World

The Mission to Save Foley Ended Like Most: In Failure

Foley
09/05/14
In the Magazine
U.S. journalist James Foley (R) arrives with fellow reporter Clare Gillis (not pictured), after being released by the Libyan government, at Rixos hotel in Tripoli, in this picture taken May 18, 2011. REUTERS/Louafi Larbi

Unlike in the movies, rescue missions rarely succeed. For every legendary success, like the Israeli commandos who rescued 102 hostages at Entebbe in Uganda in 1976, many more rescue missions fail. There was the infamous failed attempt to rescue U.S. hostage in Iran in 1980, and years before that in North Vietnam, a Special Forces raid on the long deserted POW camp at Son Tay, to name just a few. Last year, a French commando died in a failed rescue mission in Somalia. For every Captain Phillips, there are many disasters.

It’s a high-risk gambit undertaken by brave troops who understand they may never return. And President Obama was right and courageous to try to rescue James Foley and other hostages. But many spy agency insiders say a decline in basic military intelligence gathering over the years makes rescue missions even harder. The Pentagon has recently fielded a fledgling new spy service, the Defense Clandestine Service, that will supposedly fill at least some of those holes.

“Military intelligence,” goes an outdated old saw, “is an oxymoron.” It’s been mocked as the slow-witted sibling to the supposedly more glamorous CIA. But dispatching spies to suss out enemy territory is as old as the Bible, and has played a critical role in American victories since the Revolutionary War.

The problem today, say many critics, is that the DIA, as well as the CIA, isn’t doing one of its key jobs: recruiting low-level foreign agents to collect granular information on the location, movements, weapons and--especially--intentions of enemy forces, such as the Islamic State fighters who held James Foley. Instead, critics say, the DIA has for years been trying to mimic the CIA’s focus on foreign leaders, terrorists and the proliferation of nuclear weapons.

What’s more needed, critics say, are U.S. field operatives deployed to recruit sheep herders, camel merchants, gas smugglers and even car thieves, the kind of people who can eyeball and engage enemy fighters and pick up gossip on their plans.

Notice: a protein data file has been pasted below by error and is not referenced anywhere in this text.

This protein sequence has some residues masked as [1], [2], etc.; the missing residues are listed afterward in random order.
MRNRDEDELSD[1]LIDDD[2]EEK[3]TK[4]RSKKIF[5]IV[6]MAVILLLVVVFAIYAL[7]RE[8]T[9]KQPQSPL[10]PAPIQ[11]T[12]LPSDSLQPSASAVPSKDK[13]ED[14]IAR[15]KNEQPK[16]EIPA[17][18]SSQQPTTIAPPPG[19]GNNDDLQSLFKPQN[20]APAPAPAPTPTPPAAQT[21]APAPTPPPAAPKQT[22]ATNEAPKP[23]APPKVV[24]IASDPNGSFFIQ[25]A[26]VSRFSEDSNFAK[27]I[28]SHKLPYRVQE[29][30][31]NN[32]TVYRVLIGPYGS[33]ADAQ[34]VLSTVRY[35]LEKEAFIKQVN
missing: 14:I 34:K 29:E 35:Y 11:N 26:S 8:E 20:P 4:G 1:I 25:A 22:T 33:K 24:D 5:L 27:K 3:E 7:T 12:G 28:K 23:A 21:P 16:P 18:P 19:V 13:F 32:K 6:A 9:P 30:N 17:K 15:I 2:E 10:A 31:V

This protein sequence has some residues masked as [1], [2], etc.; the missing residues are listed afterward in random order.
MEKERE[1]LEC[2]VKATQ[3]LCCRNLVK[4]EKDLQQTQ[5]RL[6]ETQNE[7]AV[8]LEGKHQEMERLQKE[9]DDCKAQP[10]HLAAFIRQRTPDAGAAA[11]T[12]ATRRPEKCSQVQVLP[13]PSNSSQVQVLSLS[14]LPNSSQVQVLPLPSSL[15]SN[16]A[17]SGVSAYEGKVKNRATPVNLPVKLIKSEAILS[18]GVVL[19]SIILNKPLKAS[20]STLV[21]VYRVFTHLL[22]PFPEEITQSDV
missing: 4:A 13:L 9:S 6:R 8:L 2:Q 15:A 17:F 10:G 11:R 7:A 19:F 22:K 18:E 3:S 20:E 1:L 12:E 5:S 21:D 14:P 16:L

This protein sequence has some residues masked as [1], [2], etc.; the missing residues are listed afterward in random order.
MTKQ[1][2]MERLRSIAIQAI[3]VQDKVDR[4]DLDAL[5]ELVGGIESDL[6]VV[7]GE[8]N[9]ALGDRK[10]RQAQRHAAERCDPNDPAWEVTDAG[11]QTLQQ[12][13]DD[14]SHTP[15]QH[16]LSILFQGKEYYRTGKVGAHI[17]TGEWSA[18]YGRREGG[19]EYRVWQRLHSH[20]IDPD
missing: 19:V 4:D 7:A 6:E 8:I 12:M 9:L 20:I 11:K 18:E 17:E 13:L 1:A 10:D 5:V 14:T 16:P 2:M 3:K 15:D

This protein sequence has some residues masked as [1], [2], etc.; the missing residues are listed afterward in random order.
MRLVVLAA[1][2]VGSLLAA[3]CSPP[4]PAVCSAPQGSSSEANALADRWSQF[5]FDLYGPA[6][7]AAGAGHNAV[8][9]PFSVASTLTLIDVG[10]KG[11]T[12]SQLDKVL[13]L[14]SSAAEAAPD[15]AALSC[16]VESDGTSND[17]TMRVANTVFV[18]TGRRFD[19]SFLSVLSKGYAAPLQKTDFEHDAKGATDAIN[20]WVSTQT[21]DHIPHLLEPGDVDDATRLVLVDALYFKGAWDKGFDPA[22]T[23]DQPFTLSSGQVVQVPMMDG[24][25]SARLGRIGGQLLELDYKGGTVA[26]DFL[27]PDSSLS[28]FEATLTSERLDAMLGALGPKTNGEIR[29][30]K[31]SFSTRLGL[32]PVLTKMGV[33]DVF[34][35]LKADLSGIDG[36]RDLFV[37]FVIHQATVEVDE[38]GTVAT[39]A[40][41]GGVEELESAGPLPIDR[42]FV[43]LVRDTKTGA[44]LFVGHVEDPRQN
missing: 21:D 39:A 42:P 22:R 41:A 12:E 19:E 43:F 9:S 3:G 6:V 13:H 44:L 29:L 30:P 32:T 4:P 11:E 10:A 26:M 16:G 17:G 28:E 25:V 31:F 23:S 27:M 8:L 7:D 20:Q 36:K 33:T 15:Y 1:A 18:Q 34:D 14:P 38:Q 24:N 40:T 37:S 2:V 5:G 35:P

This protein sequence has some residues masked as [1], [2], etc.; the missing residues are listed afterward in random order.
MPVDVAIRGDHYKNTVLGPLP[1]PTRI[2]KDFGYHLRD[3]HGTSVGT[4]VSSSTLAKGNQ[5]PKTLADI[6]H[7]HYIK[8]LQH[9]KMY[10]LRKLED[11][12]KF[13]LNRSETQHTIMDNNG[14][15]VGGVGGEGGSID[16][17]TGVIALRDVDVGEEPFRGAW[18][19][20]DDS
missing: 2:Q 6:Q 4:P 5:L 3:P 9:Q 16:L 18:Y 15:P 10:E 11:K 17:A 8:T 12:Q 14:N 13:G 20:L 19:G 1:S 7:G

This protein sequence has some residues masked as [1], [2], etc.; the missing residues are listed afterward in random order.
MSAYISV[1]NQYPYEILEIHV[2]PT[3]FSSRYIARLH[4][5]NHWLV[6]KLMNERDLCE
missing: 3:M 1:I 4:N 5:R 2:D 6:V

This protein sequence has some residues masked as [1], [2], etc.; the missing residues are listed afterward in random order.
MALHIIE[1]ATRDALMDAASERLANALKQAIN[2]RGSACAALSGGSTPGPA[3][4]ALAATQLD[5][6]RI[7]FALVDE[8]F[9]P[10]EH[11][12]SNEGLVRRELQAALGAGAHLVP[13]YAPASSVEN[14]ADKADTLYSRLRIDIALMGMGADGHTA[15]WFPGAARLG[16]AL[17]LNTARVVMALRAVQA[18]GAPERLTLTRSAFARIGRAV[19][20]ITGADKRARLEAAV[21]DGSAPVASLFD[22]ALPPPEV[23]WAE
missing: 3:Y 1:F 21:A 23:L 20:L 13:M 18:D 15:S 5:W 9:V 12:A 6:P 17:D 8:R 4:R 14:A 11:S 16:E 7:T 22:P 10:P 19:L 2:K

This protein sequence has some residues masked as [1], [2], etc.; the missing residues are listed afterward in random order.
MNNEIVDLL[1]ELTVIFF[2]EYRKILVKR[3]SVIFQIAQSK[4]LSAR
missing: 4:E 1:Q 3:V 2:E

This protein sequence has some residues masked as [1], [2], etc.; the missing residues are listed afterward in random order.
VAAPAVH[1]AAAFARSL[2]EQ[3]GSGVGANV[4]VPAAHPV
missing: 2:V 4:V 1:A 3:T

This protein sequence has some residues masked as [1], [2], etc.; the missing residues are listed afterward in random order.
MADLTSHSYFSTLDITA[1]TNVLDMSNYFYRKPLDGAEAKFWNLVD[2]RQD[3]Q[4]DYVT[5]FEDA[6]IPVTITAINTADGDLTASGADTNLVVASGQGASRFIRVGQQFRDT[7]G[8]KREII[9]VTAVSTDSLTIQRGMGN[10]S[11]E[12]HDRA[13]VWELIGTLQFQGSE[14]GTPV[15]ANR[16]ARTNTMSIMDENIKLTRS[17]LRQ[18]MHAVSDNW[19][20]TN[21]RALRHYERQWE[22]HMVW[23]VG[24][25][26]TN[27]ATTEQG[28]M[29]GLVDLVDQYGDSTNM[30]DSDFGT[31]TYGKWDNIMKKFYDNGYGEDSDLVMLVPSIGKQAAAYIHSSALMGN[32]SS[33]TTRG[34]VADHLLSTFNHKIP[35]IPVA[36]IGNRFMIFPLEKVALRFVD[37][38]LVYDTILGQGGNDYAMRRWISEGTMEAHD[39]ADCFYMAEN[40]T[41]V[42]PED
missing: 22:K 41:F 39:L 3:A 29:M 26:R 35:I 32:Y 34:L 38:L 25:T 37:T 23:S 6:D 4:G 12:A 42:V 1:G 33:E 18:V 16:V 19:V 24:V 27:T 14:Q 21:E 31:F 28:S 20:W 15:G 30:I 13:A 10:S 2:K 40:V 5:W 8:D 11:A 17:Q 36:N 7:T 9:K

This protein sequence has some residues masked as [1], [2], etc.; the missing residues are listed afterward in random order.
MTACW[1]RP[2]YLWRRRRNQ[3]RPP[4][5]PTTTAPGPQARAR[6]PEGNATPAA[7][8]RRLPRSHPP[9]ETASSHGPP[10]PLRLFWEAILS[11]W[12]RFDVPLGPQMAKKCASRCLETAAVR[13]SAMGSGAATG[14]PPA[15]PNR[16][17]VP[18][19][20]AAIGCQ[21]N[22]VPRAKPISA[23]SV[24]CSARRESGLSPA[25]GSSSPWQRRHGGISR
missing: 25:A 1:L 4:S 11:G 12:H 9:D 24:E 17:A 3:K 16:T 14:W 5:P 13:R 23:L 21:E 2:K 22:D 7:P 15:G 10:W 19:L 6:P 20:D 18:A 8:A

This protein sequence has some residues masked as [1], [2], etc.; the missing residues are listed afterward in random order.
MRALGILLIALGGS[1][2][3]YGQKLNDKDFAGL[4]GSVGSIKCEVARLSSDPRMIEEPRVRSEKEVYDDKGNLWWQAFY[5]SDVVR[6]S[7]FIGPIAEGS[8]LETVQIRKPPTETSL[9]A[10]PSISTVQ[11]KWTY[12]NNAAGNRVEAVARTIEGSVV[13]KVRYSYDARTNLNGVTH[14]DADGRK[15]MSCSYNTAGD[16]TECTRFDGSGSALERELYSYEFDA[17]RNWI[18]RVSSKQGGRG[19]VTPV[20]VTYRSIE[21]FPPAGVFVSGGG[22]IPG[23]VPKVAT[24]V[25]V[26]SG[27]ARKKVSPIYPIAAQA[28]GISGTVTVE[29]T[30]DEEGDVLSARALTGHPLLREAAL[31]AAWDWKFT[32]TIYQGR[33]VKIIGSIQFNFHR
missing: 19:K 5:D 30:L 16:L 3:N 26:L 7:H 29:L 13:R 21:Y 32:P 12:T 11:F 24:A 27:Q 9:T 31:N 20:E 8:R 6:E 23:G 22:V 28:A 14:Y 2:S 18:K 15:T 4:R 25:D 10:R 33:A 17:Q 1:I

“Nobody wants to collect that kind of stuff anymore,” says a former Delta Force operative who works with the CIA, speaking on condition of anonymity, as he’s not authorized to discuss such issues. “When you do, it’s considered low-level, unimportant, and it’s written off. Instead, we collect a lot of things that sound sexy but do nothing for us,” such as chatter in Istanbul’s souk about the prime minister of Turkey’s inner circle. “The military,” he added, “has all gravitated to trying to imitate JSOC [the Joint Special Operations Command] and wants to collect a lot of useless data on who they think might be terrorists. Nobody wants to do the basic blocking and tackling that’s required to keep us prepared for events around the world.”

A former CIA station chief who ran operations in places like Pakistan and Bosnia says, “My principal issue with the military is that they consistently do not do the basic tactical military intelligence collection job which is their sphere.” Instead, he says, the Defense Intelligence Agency assigns colonels to recruit their opposite number in places like Tajikistan. “Defense attachés all want to be military diplomats and everybody else wants to do strategic-level stuff, but nobody is counting tanks. Jane's,” he says, referring to the publisher of military data, ”does a better job.”

Recruiting spies in the badlands of the Middle East, South Asia and even eastern Ukraine is hard – and dangerous. For starters, U.S. intelligence has to get a well-trained case officer, as agent handlers are known, into the region to recruit an informant. It takes the CIA and military intelligence services at least six months to train a beginner in basic spy tradecraft. Often that’s followed by several months or a year or more in language training. And then there’s no guarantee he (or she) will ever build a reliable spy net in such murky terrains as Syria, Iraq or Pakistan.

Military intelligence has ceded that ground to the JSOC, critics say, and “technical means”-- spy satellites and NSA electronic eavesdropping. Mind-boggling as they are, however, such tools can be fooled by a wily opponent, like the communist guerrillas who dug vast tunnel networks right under U.S. units in Vietnam, or tunnel-digging Hamas fighters. Islamic State commanders, under assault by U.S. warplanes, will soon learn to dig in and stay off the grid, a retired U.S. general recently suggested.